When I got back to school in late August, I decided to do the activity with each of the grades I teach (one, two, three and six). Here’s how we did it:
I introduced the question (i.e. “what are the habits of successful learners?”) to the class and then had my students partner up and do a “walk and talk” around the gym (i.e. where students discuss their question with a partner, usually during physical activity, before bringing their answers back to the class discussion… it’s an idea I got from the one and only Andy Vasily)
When students were done their walk and talks, the class came back as a group and shared their answers. I tried to write down everything they were saying as fast as I could.
Using my students’ answers, I then created this visual to serve as a reminded to them of what they know makes for a successful learner. These are strategies that will be brought up in group or individual discussions when students are having difficulty with a challenge.
Reflecting On The What/Why/How Of Each Lesson
On most day, we’ll start our physical education lessons off by going over the What, Why, How of that lesson: what are we learning today, why are we learning it, and how will we know we have learned it.
Although I usually prepare the “What” and the “How” portions of this practice prior to each lesson, I often have the students determine the “Why” by reflecting in partners again through “walk and talks”.
Making the “What, Why, How” discussion part of my lessons helps set clear expectations for my students and, more importantly, allows my students to tie meaning into what we are learning in class.
Individual And Peer Reflection
My students also perform a lot of individual and peer assessment in class. I do my very best to make sure that the assessment tool is designed in a way that allows the student reflect on progress and set new goals. Here are some examples of these types of assessment tools:
Also, students use their Assessment Magnets in class in order to quickly reflect on where they are at in their learning. Here’s a video explaining the Assessment Magnet system and how I set it up (I start explaining the magnets at 2:12):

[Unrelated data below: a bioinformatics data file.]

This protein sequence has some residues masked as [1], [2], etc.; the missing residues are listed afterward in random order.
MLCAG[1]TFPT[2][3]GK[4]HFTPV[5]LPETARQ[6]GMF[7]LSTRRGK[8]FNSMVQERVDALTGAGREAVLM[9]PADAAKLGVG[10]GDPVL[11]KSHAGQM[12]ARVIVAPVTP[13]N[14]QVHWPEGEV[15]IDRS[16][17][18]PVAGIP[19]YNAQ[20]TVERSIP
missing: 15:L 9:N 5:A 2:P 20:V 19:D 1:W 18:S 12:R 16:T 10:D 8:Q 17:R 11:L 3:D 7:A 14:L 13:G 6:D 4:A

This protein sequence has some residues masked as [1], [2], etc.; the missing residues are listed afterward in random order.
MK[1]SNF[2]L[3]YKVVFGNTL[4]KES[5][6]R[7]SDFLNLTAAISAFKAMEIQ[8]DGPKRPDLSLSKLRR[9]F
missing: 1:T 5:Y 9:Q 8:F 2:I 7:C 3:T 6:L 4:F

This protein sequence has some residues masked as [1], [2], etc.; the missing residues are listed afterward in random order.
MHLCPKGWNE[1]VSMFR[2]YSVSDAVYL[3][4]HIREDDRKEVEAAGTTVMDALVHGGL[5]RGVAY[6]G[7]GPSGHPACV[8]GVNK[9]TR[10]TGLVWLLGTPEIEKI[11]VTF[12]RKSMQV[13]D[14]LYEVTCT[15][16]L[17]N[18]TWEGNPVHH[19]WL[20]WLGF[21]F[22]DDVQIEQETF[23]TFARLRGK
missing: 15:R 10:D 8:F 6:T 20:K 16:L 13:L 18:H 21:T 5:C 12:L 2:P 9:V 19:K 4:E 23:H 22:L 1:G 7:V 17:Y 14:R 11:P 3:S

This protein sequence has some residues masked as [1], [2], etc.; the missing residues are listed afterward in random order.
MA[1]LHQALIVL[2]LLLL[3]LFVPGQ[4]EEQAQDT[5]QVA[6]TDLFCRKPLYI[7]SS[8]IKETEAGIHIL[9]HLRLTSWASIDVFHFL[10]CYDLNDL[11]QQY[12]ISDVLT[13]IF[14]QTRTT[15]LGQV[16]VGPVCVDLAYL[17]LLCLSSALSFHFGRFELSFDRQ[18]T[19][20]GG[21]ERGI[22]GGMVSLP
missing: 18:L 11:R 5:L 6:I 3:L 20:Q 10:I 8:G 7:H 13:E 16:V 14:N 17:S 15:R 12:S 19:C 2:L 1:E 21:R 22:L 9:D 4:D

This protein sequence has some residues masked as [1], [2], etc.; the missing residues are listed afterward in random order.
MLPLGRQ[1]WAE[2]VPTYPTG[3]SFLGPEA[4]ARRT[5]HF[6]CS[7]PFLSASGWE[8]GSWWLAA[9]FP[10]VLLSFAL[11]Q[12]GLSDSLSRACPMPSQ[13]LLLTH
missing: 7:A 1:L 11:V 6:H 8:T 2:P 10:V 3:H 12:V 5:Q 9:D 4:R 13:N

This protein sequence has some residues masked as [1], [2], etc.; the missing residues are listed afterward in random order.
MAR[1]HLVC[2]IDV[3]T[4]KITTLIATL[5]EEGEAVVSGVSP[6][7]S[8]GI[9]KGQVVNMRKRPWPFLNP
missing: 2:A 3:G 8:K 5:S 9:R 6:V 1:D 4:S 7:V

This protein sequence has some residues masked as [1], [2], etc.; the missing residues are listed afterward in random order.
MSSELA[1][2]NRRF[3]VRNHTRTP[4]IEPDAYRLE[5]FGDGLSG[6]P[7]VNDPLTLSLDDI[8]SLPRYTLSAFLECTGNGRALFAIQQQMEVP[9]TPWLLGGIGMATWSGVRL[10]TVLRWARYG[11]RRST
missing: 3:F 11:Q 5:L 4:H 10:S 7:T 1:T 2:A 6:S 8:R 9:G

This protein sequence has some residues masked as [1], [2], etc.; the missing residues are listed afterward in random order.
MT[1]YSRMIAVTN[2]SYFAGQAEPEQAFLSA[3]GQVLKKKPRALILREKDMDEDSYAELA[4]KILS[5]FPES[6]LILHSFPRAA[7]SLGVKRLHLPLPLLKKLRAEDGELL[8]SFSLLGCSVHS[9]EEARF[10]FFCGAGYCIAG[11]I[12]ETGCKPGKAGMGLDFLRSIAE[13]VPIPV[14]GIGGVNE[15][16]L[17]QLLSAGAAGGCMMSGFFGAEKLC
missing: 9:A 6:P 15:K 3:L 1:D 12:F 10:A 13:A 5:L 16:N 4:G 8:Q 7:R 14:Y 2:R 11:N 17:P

Here is another, different example of how we use peer-assessment (which we call Mini-Coaching) in physical education to get students reflecting:
Reflection Through And In Games
I use a games approach in my teaching and have been a long time fan of the Teaching Games for Understanding Model. If you’re unfamiliar with the model, here is a video to help get you started:
When I was learning about the TGfU model in university, I was taught how to gradually increase the tactical complexity of games by building them up, layer by layer. Here’s a video that explains that process:
As you can tell from the games in my Standards-Based Games database, I use this layering method in all of the games I teach. Although this is true for several reasons, one of the main reasons is that layering allows me to add breaks to the game in which the class (or a group when we have multiple small-sided games on the go) can engage in tactical talk.
Tactical talk discussions involved conversations about the tactics and skills being explored through the games. During these talks, we will discuss the challenges students are facing, how they are experiencing success, what they have learned from failure, and what new goals they have set for themselves.
Following the discussion, we will then go back into the next build of the game which will add a new layer of complexity to it. Remember that you can also tailor the level of complexity of a game by modifying secondary rules for specific students. Learn more about that in my Designing Games for Learning blog post.
Not sure what questions to ask during tactical talk? Don’t worry: all of the game descriptions for the games in my Standards-Based Games database including discussions questions that you can use. Not sure how to build games up? I’ve got you covered! The games in the database are all broken down into multiple builds. Here’s an example:
So those are a few of the different things I do in my teaching to help promote student reflection. Again, I cannot stress the impact adding time for your students to reflect on their learning can have on their overall development. Success + Understanding = Confidence!
I’d love to hear how you include student reflection in your lessons, so feel free to share your experience with it in the comments below.
Thanks so much for reading and happy teaching! ?